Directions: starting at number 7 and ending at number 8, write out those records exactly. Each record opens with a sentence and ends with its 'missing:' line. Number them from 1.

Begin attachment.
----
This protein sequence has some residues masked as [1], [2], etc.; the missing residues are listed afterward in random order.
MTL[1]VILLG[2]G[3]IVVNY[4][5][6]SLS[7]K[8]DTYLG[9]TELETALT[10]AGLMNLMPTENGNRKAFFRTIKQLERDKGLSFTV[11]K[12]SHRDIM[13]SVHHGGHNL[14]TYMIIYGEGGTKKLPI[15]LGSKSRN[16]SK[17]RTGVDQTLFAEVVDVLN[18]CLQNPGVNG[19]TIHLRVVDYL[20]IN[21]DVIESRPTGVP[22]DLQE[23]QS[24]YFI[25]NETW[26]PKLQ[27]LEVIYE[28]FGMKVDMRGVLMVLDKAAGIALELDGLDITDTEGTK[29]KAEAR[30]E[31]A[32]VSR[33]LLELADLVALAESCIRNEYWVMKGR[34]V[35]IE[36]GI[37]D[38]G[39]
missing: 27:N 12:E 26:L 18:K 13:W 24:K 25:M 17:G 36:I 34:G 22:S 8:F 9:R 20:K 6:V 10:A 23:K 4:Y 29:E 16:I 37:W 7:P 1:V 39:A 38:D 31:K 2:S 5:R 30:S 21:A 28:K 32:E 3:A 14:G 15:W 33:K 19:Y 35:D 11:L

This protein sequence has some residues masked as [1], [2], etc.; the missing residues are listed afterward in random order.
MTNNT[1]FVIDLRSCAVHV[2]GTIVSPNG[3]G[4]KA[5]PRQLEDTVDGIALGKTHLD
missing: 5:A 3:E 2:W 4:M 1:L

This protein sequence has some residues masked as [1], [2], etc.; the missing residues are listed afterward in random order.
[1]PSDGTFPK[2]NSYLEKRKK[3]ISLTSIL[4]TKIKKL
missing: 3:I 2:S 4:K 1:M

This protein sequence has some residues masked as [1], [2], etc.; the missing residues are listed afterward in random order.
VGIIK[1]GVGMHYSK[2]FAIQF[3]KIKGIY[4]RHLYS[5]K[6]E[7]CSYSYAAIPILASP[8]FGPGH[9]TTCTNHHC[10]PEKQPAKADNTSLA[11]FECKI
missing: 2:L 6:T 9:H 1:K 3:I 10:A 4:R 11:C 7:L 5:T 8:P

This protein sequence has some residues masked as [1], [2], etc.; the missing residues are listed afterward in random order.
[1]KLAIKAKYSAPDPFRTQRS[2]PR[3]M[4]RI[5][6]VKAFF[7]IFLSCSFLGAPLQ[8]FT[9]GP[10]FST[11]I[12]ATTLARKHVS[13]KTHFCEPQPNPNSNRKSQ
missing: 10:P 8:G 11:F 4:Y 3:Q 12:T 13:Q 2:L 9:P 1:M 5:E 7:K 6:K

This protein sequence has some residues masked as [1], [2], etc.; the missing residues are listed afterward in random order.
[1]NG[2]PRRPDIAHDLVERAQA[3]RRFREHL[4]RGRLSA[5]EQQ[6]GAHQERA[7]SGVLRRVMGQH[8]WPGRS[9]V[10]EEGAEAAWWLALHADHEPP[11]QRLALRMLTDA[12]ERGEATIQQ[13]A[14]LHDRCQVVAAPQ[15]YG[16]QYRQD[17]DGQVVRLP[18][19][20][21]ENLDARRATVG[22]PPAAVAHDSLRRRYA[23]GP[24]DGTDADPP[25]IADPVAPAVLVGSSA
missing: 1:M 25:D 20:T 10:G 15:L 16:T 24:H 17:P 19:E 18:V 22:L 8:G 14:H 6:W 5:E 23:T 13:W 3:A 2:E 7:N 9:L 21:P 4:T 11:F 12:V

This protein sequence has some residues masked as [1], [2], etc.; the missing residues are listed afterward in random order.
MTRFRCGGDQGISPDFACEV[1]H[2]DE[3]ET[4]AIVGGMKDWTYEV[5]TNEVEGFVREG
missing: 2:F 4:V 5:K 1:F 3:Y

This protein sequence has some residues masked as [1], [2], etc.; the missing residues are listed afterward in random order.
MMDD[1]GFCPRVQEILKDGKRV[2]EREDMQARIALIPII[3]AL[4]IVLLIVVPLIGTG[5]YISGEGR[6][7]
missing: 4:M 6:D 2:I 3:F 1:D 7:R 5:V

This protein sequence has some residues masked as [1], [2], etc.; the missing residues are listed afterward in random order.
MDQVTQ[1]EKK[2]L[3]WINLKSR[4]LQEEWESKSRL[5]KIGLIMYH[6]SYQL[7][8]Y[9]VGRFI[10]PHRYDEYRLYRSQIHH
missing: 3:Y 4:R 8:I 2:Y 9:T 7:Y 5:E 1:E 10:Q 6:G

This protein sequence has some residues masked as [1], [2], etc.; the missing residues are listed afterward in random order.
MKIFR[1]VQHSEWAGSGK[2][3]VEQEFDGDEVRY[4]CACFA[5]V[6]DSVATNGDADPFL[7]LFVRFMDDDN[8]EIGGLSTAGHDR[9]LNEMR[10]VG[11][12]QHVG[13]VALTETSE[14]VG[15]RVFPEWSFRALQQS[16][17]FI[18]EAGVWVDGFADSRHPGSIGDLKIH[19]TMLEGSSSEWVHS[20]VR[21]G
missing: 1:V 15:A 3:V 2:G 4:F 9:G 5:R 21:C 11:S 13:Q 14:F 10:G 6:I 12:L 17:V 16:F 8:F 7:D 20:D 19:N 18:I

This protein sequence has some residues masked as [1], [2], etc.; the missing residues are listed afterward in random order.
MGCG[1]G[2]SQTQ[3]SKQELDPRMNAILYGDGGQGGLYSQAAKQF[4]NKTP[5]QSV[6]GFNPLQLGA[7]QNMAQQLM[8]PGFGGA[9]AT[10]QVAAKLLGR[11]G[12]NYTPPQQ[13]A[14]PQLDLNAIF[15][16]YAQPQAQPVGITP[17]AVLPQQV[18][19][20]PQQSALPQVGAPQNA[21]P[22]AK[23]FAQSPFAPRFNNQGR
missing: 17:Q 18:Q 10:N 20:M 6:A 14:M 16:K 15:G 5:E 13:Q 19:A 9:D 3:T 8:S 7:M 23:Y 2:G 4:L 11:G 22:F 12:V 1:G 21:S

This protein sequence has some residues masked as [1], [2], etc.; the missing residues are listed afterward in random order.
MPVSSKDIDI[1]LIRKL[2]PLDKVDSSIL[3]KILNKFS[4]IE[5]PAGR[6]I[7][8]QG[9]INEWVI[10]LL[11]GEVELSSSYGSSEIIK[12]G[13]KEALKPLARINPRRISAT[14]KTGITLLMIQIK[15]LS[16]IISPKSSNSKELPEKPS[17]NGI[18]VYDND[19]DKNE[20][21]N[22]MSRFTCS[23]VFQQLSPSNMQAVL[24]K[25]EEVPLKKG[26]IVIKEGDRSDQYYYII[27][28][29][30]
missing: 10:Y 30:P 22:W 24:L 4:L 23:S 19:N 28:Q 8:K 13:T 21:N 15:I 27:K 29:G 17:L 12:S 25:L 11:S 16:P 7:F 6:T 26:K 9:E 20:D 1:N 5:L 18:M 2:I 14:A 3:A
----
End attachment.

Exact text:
This protein sequence has some residues masked as [1], [2], etc.; the missing residues are listed afterward in random order.
MTRFRCGGDQGISPDFACEV[1]H[2]DE[3]ET[4]AIVGGMKDWTYEV[5]TNEVEGFVREG
missing: 2:F 4:V 5:K 1:F 3:Y

This protein sequence has some residues masked as [1], [2], etc.; the missing residues are listed afterward in random order.
MMDD[1]GFCPRVQEILKDGKRV[2]EREDMQARIALIPII[3]AL[4]IVLLIVVPLIGTG[5]YISGEGR[6][7]
missing: 4:M 6:D 2:I 3:F 1:D 7:R 5:V